This latter development mirrors the real-life experience of band members Daevid Allen and Gilli Smyth who met their saxophonist, Didier Malherbe, in a cave in Majorca.

Meanwhile, the mythology's central character, Zero the Hero, goes about his everyday life when he suddenly has a vision in Charing Cross Road. He is compelled to seek heroes and starts worshipping the Cock Pot Pixie, one of a number of Pot Head Pixies from the Planet Gong. The pixies are green with propellers on their heads, and they fly around in teapots.

Zero is soon distracted by a cat which he offers his fish and chips to. The cat is actually the Good Witch Yoni, who gives Zero a potion. This concludes the first album of the Radio Gnome Trilogy.

Angel's Egg (1973): Radio Gnome Trilogy, Part 2

The second album "Angel's Egg" begins with Zero falling to sleep under the influences of the potion and finds himself floating through space. After accidentally scaring a space pilot called Captain Capricorn, Zero locates Planet Gong, and befriends a prostitute who introduces him to the moon goddess Selene.

Zero's drug-induced trip to the Planet Gong continues, and the Pot Head Pixies explain to him how their flying teapots fly (a system known as Glidding). He is then taken to the One Invisible Temple of Gong.

Inside the temple, Zero is shown the Angel's Egg; the physical embodiment of the 32 Octave Doctors (descendants of the Great God Cell). The Angel's Egg is the magic-eye mandala that features on much of the band's sleeve-art. It is also a sort of recycling plant for Pot Head Pixies.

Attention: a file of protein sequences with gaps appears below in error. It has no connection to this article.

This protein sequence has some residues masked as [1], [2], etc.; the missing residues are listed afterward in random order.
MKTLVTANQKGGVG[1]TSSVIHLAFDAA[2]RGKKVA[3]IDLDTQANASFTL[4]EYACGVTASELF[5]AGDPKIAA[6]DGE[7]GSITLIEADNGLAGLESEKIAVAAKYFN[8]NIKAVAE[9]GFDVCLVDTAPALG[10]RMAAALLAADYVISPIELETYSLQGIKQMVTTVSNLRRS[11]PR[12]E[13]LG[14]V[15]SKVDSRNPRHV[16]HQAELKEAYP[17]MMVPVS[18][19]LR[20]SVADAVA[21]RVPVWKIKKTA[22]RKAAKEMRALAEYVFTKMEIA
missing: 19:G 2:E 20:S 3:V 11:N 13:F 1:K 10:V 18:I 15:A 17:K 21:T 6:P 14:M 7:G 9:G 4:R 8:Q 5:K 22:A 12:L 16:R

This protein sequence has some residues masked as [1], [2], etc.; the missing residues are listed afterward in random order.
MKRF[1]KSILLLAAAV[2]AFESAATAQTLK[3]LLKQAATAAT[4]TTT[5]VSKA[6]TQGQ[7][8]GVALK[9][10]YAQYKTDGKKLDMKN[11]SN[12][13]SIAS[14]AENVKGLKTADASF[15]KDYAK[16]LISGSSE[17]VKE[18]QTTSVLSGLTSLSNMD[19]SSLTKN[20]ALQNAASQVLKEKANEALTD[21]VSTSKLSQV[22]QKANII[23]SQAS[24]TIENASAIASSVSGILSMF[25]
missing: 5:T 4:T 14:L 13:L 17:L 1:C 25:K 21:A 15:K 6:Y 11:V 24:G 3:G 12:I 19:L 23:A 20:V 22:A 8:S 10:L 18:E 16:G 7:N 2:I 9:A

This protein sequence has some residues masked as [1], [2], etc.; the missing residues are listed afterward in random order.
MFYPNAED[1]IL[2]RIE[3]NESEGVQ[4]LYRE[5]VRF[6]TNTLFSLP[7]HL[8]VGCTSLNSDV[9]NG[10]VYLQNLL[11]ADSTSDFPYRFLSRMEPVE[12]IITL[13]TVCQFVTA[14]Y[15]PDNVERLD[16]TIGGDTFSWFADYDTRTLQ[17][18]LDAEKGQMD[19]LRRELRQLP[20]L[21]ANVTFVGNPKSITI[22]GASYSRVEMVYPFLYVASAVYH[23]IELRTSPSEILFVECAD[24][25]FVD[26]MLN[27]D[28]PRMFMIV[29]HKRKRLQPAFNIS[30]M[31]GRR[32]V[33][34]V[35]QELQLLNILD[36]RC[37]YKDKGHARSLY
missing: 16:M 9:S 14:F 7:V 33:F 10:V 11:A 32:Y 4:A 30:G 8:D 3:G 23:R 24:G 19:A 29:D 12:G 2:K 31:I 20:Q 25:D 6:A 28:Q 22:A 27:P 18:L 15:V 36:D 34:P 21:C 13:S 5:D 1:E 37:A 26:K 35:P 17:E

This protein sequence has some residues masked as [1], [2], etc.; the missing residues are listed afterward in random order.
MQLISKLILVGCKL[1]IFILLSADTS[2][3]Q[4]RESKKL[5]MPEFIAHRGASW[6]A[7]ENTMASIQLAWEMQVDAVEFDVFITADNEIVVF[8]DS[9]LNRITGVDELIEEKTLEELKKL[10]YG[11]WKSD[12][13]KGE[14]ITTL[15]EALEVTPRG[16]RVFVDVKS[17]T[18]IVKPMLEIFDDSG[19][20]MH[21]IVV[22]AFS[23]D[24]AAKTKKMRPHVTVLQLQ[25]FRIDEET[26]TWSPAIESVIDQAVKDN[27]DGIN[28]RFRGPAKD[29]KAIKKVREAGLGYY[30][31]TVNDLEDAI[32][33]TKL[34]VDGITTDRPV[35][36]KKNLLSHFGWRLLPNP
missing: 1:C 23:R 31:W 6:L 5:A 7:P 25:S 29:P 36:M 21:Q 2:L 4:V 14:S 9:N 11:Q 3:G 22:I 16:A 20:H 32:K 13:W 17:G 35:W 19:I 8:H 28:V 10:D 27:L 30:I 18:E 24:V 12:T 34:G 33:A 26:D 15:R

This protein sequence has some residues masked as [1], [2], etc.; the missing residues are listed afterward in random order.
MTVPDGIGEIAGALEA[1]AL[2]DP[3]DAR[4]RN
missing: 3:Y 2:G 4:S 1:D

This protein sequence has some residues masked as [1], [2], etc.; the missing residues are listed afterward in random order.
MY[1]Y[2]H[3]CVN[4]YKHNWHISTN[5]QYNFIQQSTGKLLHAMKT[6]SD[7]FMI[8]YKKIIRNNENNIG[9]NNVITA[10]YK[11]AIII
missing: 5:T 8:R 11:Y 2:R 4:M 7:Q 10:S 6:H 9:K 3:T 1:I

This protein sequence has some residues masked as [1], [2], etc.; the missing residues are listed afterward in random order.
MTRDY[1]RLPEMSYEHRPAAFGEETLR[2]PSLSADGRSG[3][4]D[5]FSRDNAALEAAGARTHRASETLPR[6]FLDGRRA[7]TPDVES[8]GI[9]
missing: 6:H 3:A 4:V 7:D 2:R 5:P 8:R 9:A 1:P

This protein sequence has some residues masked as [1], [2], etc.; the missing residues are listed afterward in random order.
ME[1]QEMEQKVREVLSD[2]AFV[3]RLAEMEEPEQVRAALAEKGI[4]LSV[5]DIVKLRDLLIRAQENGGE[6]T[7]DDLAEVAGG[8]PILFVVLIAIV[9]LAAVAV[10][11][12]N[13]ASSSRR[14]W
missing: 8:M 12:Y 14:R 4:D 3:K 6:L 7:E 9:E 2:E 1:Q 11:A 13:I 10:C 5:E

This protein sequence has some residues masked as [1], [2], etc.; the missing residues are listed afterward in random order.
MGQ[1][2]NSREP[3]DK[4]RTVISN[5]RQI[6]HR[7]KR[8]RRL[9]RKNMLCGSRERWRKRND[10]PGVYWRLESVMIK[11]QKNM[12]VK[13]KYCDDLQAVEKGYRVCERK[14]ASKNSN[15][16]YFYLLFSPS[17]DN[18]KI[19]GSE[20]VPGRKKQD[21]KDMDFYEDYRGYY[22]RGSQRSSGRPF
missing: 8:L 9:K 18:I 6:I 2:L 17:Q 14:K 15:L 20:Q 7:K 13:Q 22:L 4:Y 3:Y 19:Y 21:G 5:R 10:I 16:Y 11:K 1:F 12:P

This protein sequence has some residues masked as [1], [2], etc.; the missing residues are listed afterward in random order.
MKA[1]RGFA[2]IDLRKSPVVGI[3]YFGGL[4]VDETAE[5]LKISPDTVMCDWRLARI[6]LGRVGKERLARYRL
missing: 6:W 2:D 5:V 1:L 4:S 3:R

A grand plan is revealed to Zero. There will be a Great Melting Feast of Freeks which Zero must organize on Earth. When everyone is enjoying the Feast, a huge global concert, the Switch Doctor (the Earth's resident Octave Doctor, who lives near Banana Ananda's cave, in a "potheadquarters" called the Invisible Opera Company of Tibet (C.O.I.T.) and transmits all the details to the Gong Band via Bananamoon Observatory) will turn everybody's third eye on, ushering in a New Age on Earth.
You (1974): Radio Gnome Trilogy, Part 3

In the third installment "You, " Zero must first return from his trip. He asks Hiram the Master Builder how to structure his vision and build his own Invisible Temple. Having done this, Zero establishes that he must organize the Great Melting Feast of Freeks on the Isle of Everywhere, Bali.

The event is going well, and the Switch Doctor switches on everyone's third eyes except for Zero's. For Zero is out the back, indulging in Earthly pleasures (fruitcake).

Zero has missed out on the whole third eye revelation experience and is forced to continue his existence spinning around on the wheel of births and deaths and slowly converging on the Angel's Egg in a way which, to a certain extent, resembles Buddhist reincarnation.


In episode four in the album "Shapeshifter� (1992), Zero meets an urban shaman who agrees to take Zero to the next level of awareness on the proviso that Zero spends nine months on an airplane, travelling where he wants but not using money or eating anything other than airline food. Zero eventually dies in Australia under mysterious circumstances.

The last installment in the album "Zero to Infinity� (2000) sees Zero's spirit enjoying a body-free and virtual existence. During the course of this he becomes an android spheroid Zeroid. With the help of a strange animal called a gongalope, he learns that all the wisdom of the world exists within him and practices Lafta yoga and tea making. He becomes one with an Invisible Temple and has a lot of fun.

Gong's mythology is not universally serious. Great amounts of the story pertain in some way to the production and consumption of tea (perhaps suggesting mushroom tea however, but the word tea has also for long been a word to describe cannabis, especially in the 1940s and 1950s). The characters of the story are often based on or used as pseudonyms for band members.